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Members of the 1904 Galt Football Club

John B. Gourlay (captain)

Albert Ernest Linton

George Ducker

Parnell Orde Gourlay

Albert Johnston

Robert George Lane

Thomas S. Taylor

Otto Christman

Frederick William Steep

William Twaits

Albert Henderson

Gordon McDonald

John A. Fraser

Alexander N. Hall

Louis Blake Duff (manager)

1904 Olympic Summer Games

Most of the competitions at the St. Louis Olympics took place in August and September. However, the soccer games were not played until November. Canadian teams other than Galt that were considered for Olympic participation were the University of Toronto Varsity Blues, the Toronto Scots, the Berlin Rangers, the Winnipeg Shamrocks and the Seaforth Hurons. Berlin reportedly withdrew because the team couldn’t afford the cost of the trip to St. Louis. The Varsity Blues played two games against Galt, losing one and tying the other. Team management decided that if they couldn’t beat Galt in two games, it wasn’t worthwhile making the trip.

A special Grand Trunk Railway train decorated with flags, red and white streamers and the team’s name took the Galt Football Club to St. Louis. Fifty hometown fans, including Galt mayor Mark Mundy, accompanied the team. On game days, Galt citizens gathered in front of the office of the Galt Weekly Informer, where the scores were posted. (See also Newspapers in Canada: 1800s–1900s.)

Galt’s opponents were two teams from St. Louis. In the first game, on 16 November, Galt easily defeated Christian Brothers College 7–0. According to a report in the Toronto Globe on 19 November, the Canadians compensated for a rough, uneven playing field by dribbling and making numerous short passes that seemed to puzzle the American goalkeeper.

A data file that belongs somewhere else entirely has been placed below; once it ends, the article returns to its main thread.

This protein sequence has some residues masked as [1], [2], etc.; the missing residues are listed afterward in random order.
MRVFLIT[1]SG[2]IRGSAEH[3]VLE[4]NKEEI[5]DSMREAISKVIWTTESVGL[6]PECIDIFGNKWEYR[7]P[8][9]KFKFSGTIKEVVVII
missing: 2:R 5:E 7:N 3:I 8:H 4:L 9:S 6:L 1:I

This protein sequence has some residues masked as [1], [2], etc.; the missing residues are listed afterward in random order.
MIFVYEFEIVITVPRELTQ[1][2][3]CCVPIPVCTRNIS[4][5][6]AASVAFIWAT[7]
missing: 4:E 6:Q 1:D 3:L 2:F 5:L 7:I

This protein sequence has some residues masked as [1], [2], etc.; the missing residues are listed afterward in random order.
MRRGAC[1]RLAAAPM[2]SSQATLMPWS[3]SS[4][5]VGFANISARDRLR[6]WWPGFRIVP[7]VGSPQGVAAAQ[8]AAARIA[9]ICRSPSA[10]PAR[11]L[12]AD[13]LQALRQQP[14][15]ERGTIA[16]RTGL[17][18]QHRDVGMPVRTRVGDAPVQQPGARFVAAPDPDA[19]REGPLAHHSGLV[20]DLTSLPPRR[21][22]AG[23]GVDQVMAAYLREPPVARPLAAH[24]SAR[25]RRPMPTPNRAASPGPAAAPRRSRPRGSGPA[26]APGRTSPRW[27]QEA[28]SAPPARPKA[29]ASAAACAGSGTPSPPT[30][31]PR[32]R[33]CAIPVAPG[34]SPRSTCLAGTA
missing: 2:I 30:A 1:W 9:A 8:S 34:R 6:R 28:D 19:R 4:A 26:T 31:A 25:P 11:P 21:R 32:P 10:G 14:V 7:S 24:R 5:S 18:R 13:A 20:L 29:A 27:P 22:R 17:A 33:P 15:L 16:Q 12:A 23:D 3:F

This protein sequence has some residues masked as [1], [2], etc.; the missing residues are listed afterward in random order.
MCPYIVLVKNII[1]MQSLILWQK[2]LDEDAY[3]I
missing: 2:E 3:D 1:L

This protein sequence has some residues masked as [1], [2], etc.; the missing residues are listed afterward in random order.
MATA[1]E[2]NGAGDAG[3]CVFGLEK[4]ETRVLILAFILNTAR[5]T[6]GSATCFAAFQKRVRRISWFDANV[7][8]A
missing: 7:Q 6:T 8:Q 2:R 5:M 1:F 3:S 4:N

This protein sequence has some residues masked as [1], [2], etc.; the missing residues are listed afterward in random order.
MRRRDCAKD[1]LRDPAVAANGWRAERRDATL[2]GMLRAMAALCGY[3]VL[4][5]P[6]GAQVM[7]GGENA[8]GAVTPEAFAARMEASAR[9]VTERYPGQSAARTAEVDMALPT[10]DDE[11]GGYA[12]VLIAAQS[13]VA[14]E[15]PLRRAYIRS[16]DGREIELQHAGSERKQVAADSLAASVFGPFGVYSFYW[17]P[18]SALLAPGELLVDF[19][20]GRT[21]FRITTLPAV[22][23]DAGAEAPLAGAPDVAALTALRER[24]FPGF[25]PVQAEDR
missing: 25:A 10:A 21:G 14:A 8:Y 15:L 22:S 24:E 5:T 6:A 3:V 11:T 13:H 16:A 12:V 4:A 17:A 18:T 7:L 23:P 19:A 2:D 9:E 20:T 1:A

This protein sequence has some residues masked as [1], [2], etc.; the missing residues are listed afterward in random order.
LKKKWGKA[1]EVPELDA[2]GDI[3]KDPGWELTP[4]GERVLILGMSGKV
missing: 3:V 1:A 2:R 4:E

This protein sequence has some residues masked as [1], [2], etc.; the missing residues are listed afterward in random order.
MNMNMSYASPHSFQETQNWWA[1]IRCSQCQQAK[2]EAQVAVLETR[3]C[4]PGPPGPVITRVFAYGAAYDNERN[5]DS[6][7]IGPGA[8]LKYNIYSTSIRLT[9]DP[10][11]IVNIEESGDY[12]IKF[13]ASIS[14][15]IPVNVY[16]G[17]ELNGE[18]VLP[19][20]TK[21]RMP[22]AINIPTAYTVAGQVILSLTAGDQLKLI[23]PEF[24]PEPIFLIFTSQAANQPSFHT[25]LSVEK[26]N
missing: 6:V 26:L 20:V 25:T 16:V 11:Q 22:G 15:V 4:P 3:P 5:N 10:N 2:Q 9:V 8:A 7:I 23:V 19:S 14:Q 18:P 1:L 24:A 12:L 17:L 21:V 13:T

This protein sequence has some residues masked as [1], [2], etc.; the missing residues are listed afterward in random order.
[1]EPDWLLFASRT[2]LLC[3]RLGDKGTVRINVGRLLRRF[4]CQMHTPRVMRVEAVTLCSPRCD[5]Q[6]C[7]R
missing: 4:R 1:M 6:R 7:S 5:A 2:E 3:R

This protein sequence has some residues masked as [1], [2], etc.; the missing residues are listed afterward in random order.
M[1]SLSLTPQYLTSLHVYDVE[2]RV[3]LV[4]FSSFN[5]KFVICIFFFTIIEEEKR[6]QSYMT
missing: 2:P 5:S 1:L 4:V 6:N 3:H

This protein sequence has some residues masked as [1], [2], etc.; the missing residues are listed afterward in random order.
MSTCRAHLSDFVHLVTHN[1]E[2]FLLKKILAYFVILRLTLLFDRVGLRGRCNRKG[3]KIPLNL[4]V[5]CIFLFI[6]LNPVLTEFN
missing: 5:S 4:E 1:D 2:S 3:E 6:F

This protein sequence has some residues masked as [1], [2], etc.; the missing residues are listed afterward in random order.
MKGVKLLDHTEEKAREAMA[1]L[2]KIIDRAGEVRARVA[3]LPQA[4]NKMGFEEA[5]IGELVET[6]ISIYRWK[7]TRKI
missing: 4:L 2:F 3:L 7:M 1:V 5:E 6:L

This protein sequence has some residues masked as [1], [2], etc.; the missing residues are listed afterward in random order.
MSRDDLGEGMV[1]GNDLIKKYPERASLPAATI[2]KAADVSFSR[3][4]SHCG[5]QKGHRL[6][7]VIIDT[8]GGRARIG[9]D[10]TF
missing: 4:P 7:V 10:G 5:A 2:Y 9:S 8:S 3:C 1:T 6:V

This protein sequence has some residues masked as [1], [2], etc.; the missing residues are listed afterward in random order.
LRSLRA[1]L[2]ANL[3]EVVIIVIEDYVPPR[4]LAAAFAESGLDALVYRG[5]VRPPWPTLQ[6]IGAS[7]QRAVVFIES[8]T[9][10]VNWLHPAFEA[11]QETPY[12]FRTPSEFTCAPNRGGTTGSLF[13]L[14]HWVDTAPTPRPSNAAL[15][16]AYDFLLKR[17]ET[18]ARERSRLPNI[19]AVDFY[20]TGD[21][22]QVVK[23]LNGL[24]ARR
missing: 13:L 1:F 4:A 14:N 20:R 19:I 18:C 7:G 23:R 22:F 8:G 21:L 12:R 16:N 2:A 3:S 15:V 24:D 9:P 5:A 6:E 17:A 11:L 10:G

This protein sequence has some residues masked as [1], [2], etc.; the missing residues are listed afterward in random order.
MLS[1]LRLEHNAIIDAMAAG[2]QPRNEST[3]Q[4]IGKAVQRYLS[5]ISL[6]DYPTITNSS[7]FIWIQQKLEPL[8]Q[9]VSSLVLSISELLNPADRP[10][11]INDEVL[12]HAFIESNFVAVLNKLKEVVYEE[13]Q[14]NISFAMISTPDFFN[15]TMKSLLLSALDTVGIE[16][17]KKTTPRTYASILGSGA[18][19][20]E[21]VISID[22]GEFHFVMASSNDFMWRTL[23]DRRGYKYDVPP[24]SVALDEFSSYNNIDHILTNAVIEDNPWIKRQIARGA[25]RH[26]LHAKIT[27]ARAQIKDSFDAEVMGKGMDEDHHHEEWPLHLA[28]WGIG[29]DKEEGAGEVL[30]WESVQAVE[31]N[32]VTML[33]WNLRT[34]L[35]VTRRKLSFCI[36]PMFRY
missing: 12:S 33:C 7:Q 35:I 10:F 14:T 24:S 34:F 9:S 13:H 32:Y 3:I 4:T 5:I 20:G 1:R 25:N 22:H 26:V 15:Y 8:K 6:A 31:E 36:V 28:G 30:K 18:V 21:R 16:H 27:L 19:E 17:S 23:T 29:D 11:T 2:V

Galt had a tougher time in the second game against St. Rose Parish, on 17 November. The two teams were evenly matched through the first half. Galt’s team captain, John Gourlay, roused the team to a greater effort with a half-time tactical talk, and Galt went on to win 4–0.

Each half of the games lasted 30 minutes instead of the usual 45. Gold medals were presented to the team members immediately after the game, although some later reports have mistakenly stated that the medals were awarded in Galt.

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After the Olympics

The Galt Football Club returned home on 21 November. They were greeted at the Galt railway station by a cheering crowd of 2,500 people. There was a torchlight parade through town, followed a week later by a formal reception at Scott’s Opera House. The following year, Galt won the unofficial Dominion Championship with a victory over a team from Westmount, Quebec.

The Galt Football Club’s gold medal for the 1904 Olympics is officially recognized by the International Olympic Committee (IOC). However, it is considered unofficial by the International Federation of Association Football (FIFA) because no national teams were involved in the competition.

See also Canadian Gold Medal Winners at Olympic Summer Games; Canadian Gold Medal Winners at Olympic Winter Games.